Understanding Brain Immune Interactions in Fibromyalgia May Lead to Better Treatments

Understanding Brain Immune Interactions in Fibromyalgia May Lead to Better Treatments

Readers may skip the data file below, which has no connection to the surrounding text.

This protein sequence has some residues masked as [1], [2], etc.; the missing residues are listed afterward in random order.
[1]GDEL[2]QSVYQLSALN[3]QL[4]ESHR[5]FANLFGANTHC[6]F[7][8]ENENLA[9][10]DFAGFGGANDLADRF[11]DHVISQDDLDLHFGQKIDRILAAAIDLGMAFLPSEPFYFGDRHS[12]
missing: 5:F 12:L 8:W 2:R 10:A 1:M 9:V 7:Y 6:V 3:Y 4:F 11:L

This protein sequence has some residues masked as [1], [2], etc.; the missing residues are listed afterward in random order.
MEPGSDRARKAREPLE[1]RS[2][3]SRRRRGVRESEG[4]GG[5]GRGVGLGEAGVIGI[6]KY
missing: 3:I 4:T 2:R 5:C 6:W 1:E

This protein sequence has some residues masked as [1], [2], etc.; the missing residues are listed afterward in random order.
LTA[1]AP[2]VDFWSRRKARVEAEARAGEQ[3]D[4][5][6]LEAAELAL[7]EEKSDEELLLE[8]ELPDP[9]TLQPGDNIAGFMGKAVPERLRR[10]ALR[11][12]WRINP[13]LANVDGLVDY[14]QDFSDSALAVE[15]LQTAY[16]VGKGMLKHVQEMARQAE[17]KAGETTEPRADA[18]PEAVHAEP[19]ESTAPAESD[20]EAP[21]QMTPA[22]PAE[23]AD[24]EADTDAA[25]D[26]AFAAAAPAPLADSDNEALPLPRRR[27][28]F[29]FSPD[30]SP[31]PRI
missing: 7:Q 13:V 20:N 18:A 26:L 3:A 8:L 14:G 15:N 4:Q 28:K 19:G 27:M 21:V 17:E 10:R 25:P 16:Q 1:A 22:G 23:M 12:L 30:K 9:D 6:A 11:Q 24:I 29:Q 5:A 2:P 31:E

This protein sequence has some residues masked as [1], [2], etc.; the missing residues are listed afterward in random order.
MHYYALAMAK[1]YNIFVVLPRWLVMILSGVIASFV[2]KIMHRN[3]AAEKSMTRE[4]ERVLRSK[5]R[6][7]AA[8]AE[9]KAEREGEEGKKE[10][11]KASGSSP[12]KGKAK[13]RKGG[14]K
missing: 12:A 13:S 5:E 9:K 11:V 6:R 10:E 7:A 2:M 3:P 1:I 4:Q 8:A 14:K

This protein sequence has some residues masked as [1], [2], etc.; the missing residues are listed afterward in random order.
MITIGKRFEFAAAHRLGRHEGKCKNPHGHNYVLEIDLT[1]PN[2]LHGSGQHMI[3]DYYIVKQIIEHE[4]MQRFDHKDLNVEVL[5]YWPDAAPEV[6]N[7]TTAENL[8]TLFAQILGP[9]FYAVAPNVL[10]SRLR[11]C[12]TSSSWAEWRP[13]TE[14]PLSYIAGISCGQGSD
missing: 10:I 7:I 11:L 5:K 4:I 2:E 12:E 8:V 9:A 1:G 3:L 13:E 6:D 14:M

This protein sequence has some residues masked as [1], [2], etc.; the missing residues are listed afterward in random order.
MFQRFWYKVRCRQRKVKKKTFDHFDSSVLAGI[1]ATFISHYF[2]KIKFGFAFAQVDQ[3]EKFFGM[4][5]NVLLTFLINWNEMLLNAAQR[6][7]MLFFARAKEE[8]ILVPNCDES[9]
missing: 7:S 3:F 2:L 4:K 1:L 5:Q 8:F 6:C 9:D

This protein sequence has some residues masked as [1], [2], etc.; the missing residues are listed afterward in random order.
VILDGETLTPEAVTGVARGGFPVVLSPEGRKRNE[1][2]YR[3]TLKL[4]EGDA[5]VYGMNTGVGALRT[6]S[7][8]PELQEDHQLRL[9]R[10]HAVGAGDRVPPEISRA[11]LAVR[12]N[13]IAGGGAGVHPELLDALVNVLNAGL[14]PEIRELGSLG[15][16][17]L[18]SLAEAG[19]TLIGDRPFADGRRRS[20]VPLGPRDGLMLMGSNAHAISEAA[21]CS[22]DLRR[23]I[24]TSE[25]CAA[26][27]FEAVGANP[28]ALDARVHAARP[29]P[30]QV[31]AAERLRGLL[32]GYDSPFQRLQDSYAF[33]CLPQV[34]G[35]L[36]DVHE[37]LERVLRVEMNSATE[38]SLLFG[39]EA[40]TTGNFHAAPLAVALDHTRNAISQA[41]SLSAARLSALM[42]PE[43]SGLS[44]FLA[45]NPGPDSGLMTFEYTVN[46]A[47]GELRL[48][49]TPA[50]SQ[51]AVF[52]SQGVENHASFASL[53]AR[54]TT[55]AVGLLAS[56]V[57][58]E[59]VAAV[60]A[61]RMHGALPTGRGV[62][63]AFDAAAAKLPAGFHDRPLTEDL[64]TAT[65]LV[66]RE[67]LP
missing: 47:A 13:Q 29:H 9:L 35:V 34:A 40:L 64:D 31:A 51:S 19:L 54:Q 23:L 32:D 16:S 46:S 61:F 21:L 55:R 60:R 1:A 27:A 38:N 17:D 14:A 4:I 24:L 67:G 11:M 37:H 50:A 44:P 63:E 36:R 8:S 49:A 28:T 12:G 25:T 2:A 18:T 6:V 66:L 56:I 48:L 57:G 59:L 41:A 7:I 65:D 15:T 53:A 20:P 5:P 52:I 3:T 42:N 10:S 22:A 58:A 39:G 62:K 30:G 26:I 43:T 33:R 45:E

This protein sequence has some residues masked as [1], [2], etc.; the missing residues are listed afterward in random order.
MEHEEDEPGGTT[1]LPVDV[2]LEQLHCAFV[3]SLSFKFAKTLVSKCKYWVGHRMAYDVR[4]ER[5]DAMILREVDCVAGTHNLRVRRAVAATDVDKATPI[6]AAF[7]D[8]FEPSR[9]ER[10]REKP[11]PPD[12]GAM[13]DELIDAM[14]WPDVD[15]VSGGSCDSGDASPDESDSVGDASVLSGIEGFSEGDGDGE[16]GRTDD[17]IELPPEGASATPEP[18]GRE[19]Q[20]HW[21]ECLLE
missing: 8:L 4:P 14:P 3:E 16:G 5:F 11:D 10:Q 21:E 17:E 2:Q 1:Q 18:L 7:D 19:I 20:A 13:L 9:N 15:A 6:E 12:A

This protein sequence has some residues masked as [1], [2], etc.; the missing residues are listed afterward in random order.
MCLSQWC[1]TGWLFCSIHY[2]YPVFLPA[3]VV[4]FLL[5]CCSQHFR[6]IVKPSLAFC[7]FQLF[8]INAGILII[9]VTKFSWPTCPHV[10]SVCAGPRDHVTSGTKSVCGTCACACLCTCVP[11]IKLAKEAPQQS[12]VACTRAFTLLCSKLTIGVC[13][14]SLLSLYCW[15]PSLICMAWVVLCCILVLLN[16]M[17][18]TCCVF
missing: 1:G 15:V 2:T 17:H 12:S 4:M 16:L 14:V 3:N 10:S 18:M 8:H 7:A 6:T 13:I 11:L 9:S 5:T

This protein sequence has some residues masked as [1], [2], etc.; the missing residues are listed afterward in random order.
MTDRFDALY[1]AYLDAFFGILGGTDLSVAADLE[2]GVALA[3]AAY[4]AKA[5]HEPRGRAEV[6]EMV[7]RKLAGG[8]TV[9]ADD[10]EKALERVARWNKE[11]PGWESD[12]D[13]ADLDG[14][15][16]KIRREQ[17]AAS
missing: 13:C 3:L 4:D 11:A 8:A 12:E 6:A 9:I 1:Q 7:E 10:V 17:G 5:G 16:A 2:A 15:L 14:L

While fibromyalgia is increasingly viewed as a serious medical problem, patients are still regularly dismissed with demeaning comments like the disease is just in their heads. But new brain research might prove that this notion is right – just not in the way of condescending criticism. Jarred Younger at the University of Alabama at Birmingham was convinced that there was more to fibromyalgia than the research and clinical communities were willing to admit. “I made it my mission to figure out what is wrong with these patients and how to treat them,” he recently told the UAB Magazine in an article focusing on his research, "Prisoners of Pain – Solving the mysteries of fibromyalgia could help patients break free." When studying pain as a young postdoctoral researcher at Stanford, his conviction that fibromyalgia was a poorly understood medical condition led him to survey immune molecules in the blood of fibromyalgia patients. He discovered that leptin, a factor released by fat tissue, was much higher in fibromyalgia patients than in healthy people. And not only were the levels higher, but Younger also discovered that the concentrations could predict patients’ severity of symptoms from day to day. Research in past decades has revealed how intertwined the immune system and brain really are. Realizing that the brain was a likely source of the symptoms patients experienced, Younger’s initial findings led him to steer his attention in the direction of the central nervous system. Leptin is a molecule that, unlike many others, can pass into the br
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